The pandemic has upended the workplace in countless ways and compelled people to re-evaluate what they want from the workplace. The era of flashy, Silicon Valley-inspired offices with ping pong and free beer on tap is over. Today’s workers, shaped by a year of working remotely, have different priorities.
For instance, Millennials and Gen X are digital natives, and they’re more concerned about giving back to their communities and maintaining work-life balance than previous generations. Modern workers are less likely to be enticed by the snacks on offer than by a flexible working policy, especially now that most are accustomed to living without commuting, and have complex lives with numerous responsibilities outside of work.
Do people care about fancy perks? From working with businesses of all stripes, I have found that people generally don’t care about perks – they may be nice, but they cannot stand alone. Employees want to be around people they like as part of a supportive culture, work for an organization that makes a difference, and balance their work and personal lives. Anything else is just a pleasant bonus. Conversely, a toxic, stressful workplace boasting plenty of shiny perks may lure people in, but they rarely stay for long. No amount of fancy coffee or free concert tickets will make up for a culture that makes you dread going to work.
Even in the pre-pandemic era, research from Aviva suggested that work-life balance was as important as salary to prospective employees. Even money, it seems, isn’t enough to attract people to businesses with missions or cultures that don’t fulfil them. Fundamentally, people want to be happy at work – and to not think too much about work when they’re not working. No number of perks will change their minds, and it is recruiters’ responsibility to help bridge that gap with their clients.
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What people like about WFH. Working from home has certainly been a challenge, but few people would deny that it has plenty of advantages. Even in the pre-Covid world, working from home was a particularly popular perk, with around 80% of job seekers seriously considering the option, according to the Harvard Business Review. However, recruiters must ensure that businesses are not confused about what people like about working remotely. It’s not the novelty of working outside of the office, but the autonomy, lack of commute, and greater flexibility to attend to other responsibilities while remaining productive.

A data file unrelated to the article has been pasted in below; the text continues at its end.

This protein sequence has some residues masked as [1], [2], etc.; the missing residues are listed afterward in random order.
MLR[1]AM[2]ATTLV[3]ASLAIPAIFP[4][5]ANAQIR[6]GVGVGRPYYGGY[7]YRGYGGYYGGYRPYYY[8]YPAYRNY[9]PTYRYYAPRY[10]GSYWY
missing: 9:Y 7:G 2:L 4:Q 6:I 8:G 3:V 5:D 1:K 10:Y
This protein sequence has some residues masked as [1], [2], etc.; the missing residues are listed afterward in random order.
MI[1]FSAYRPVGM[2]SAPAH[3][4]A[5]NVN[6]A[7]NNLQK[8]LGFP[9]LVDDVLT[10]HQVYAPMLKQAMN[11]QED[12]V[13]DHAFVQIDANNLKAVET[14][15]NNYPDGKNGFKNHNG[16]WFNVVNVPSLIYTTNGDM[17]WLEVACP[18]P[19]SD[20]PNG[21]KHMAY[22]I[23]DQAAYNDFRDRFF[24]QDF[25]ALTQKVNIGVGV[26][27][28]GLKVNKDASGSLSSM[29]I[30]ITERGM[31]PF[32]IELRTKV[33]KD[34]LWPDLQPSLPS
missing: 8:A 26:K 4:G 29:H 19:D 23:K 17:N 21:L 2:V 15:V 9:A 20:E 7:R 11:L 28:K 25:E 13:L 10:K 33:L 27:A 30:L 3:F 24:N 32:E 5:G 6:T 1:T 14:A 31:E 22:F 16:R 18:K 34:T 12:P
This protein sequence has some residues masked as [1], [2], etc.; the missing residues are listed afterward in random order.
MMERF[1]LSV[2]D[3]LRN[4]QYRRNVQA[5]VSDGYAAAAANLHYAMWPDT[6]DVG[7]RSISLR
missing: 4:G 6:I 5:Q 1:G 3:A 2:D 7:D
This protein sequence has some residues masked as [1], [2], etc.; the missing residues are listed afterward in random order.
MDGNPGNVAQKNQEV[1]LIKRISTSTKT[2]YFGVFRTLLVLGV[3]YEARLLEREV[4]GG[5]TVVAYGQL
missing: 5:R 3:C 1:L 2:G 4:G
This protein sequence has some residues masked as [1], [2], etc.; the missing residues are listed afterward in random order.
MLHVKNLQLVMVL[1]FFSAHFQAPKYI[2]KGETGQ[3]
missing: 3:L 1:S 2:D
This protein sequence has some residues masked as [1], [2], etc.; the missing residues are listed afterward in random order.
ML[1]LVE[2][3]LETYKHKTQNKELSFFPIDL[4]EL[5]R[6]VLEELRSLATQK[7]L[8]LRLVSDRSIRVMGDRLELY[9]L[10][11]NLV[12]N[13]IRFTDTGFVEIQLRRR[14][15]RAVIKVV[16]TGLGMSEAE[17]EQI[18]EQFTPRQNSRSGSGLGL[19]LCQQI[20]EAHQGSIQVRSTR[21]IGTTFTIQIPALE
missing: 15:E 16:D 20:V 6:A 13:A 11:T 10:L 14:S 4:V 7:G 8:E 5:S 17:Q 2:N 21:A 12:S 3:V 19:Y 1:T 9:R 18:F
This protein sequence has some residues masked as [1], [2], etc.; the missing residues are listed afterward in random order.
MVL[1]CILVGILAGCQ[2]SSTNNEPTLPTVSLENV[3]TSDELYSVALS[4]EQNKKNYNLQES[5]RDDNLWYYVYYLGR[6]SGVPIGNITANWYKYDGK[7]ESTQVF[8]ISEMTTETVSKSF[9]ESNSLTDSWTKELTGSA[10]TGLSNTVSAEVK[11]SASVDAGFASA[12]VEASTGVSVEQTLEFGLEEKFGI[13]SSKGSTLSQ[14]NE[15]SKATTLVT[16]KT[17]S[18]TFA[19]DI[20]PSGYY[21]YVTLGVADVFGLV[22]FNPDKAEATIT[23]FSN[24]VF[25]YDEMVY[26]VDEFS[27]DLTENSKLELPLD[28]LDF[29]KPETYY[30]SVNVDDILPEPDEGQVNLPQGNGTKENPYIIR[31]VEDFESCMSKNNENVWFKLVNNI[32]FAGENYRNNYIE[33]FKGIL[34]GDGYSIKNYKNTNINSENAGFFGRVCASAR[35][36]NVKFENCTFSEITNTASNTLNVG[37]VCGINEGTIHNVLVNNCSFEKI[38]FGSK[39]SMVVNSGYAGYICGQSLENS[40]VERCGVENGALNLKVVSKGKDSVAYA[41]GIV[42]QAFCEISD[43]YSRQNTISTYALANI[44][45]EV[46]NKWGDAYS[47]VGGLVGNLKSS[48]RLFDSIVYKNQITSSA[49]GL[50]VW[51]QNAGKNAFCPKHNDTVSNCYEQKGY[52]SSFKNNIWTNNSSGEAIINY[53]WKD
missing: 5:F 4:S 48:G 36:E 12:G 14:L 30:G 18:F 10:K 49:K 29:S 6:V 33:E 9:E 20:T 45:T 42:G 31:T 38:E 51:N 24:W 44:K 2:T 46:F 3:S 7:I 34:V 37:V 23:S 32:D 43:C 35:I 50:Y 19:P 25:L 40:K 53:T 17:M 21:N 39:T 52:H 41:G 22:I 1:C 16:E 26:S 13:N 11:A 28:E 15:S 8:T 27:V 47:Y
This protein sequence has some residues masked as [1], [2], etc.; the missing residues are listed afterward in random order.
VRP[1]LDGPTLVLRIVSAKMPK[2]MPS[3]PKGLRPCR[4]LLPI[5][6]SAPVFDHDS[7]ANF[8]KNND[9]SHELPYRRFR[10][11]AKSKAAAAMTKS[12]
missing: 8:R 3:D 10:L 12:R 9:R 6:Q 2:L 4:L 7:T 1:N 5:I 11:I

Some businesses are already blazing a trail in the world of remote post-pandemic perks. Fintech company Revolut, for example, just introduced a policy permitting employees to spend two months of every year working from overseas. Similarly, Nationwide has announced that its 13,000 employees are free to “work from anywhere.”
Popular perks. There are few things easier to spot for a prospective employee than forced fun. Honesty is the best policy, and recruiters should encourage businesses to focus on what employees genuinely like about their work. Share testimonials from existing employees about what makes a workplace culture great and let them highlight the benefits, as this will sound far more authentic. Your people are your greatest assets and your greatest ambassadors.
In terms of the types of perks that employees tend to like, measures on health, safety, wellness, and mental health are always popular – and the coronavirus has only made them more critical. Professional services firm Aon found in their 2021 survey that 90% of businesses are already stepping up mental health support for employees, which is definitely something that recruiters should promote as an increasingly popular benefit.
Rethinking benefits for the post-pandemic era. Ultimately, employees want benefits that affect their life in a meaningful way. While free donuts and fizzy drinks are certainly nice – at least in the short term — they can’t hold a candle to flexibility, generous parental leave, and mental health support. While many businesses may feel uncertain about attracting employees in a radically reshaped landscape, recruiters are well-positioned to assure them that it is quality of life, not bells and whistles, that really matters to candidates.